349). In her commentary on evidence of a wave of popular anti-feminism, Faludi argues that the successes of feminist advocacy fostered a "highly effective, often insidious campaign to discredit its goals, distort its message and make women question whether they really want equality after all" (Gibbs & Attinger, 1992, pp. 51-2). There has also been critique from those who have been historically on the socioeconomic margins. Consider Walker's four-part definition of womanism: outrageous or willful, grown-up behavior by feminists of color; women loving women (sexually or not), and "committed to survival and wholeness of entire people, male and female"; loving of people (Folk), herself, food, spirit, music, etc. Accordingly, "womanist is to feminist as purple to lavender" (Walker, cited by Cannon, 1988, p. 22). In the black womanist view, oppression is the basic fact of life for black women and is to be aggressively opposed. Black womanist ethics filters established ethical principles through black women's "facticity of life" as the experience of receiving dominant-culture dictates. That idea has been attacked as a species of black nationalism, but Cannon emphasizes inner strength over retaliation.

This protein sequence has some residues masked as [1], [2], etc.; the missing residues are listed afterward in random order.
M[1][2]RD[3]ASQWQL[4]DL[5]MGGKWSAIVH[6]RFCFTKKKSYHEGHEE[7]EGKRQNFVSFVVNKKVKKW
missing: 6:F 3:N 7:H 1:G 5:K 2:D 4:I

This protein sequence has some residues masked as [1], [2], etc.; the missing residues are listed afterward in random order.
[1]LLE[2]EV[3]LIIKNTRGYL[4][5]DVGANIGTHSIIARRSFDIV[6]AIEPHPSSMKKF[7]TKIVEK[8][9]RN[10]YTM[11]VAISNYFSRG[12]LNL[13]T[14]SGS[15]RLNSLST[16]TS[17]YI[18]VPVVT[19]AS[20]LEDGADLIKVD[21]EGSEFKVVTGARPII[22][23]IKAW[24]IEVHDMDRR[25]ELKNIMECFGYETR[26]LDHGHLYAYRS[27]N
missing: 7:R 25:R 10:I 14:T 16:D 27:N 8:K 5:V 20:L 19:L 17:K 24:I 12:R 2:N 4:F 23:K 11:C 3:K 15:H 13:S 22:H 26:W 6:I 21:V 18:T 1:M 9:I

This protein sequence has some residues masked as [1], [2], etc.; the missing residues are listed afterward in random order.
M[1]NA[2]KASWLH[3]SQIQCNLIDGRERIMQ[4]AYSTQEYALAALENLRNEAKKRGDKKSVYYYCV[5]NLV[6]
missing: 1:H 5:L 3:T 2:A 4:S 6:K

Another strand of contemporary feminist thought assigns positive value to the "different voice" (Gilligan, 1982) of women--intersubjective, compassionate, caring--with a view toward offering an alternative to the supposedly masculine ethic of rights, which are often opaque to women's real-world experience. MacKinnon sees Gilligan's work along these lines as a feminist assertion that "those attributes," i.e., compassion, caring, and so on, "with their consequences, really are somehow ours, rather than what male supremacy has attributed to us for its own use" (1987, p. 39). What are assigned in this strand of thought, in her view, are "characteristics of powerlessness" (p. 39).
Johnson cites the divide between power and victim feminists, but e...
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